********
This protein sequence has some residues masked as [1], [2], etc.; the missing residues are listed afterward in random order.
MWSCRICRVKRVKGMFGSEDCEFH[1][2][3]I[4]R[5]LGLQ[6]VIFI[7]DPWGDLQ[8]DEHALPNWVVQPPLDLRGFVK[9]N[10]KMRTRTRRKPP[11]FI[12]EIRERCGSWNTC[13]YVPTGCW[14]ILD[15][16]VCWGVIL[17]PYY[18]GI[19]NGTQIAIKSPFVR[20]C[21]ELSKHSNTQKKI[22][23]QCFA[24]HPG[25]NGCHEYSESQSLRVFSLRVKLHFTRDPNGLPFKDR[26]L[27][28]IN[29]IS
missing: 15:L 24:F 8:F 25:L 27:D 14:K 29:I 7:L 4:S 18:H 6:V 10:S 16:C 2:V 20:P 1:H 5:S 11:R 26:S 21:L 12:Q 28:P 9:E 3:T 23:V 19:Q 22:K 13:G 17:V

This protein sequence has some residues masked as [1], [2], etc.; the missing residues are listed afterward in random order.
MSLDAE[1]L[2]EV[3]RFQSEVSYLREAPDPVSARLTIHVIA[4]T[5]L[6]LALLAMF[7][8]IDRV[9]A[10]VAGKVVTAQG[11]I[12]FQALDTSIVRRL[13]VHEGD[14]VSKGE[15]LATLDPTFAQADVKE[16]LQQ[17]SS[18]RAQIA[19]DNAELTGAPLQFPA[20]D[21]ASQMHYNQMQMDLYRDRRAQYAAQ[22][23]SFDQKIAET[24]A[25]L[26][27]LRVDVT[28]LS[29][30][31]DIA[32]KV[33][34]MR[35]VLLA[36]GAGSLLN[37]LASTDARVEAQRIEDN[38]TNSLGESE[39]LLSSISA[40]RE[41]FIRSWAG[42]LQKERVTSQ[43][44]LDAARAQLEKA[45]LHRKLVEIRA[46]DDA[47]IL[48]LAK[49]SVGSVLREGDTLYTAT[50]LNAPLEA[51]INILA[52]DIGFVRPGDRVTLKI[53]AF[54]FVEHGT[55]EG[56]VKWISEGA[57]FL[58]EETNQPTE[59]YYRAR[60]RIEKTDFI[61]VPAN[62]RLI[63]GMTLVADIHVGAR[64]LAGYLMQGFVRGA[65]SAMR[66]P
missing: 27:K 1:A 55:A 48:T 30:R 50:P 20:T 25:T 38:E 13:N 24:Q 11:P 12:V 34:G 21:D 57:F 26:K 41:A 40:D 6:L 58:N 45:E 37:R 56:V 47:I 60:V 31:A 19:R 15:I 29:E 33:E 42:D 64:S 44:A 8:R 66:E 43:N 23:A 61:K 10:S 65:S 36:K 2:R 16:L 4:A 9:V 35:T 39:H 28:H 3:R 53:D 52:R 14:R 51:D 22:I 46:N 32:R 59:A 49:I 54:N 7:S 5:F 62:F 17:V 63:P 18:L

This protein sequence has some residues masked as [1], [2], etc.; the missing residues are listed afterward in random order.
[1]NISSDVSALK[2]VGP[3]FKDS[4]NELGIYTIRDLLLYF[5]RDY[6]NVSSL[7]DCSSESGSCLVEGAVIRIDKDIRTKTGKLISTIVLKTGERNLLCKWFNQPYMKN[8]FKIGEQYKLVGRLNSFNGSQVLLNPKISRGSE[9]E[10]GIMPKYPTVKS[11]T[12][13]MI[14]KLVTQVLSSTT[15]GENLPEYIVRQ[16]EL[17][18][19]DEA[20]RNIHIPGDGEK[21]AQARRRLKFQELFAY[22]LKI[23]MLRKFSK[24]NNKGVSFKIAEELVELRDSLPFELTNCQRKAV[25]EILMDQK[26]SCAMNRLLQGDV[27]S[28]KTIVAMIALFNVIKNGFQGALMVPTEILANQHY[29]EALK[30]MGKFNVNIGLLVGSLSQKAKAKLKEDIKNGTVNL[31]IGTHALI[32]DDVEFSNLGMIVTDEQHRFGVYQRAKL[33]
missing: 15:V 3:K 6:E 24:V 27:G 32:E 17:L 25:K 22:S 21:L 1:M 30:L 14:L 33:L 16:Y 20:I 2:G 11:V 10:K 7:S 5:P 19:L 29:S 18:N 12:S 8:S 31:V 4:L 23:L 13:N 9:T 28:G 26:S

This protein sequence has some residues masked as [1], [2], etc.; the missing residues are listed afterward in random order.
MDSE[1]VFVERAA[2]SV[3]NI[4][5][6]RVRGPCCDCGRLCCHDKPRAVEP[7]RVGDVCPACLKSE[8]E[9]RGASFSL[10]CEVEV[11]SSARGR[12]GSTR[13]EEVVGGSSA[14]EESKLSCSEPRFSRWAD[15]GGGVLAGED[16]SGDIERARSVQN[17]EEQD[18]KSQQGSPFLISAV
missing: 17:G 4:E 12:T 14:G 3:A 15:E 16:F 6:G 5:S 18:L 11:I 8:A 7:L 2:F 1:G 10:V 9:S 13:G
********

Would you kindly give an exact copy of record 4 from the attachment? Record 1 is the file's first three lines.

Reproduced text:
This protein sequence has some residues masked as [1], [2], etc.; the missing residues are listed afterward in random order.
MDSE[1]VFVERAA[2]SV[3]NI[4][5][6]RVRGPCCDCGRLCCHDKPRAVEP[7]RVGDVCPACLKSE[8]E[9]RGASFSL[10]CEVEV[11]SSARGR[12]GSTR[13]EEVVGGSSA[14]EESKLSCSEPRFSRWAD[15]GGGVLAGED[16]SGDIERARSVQN[17]EEQD[18]KSQQGSPFLISAV
missing: 17:G 4:E 12:T 14:G 3:A 15:E 16:F 6:G 5:S 18:L 11:I 8:A 7:L 2:F 1:G 10:V 9:S 13:G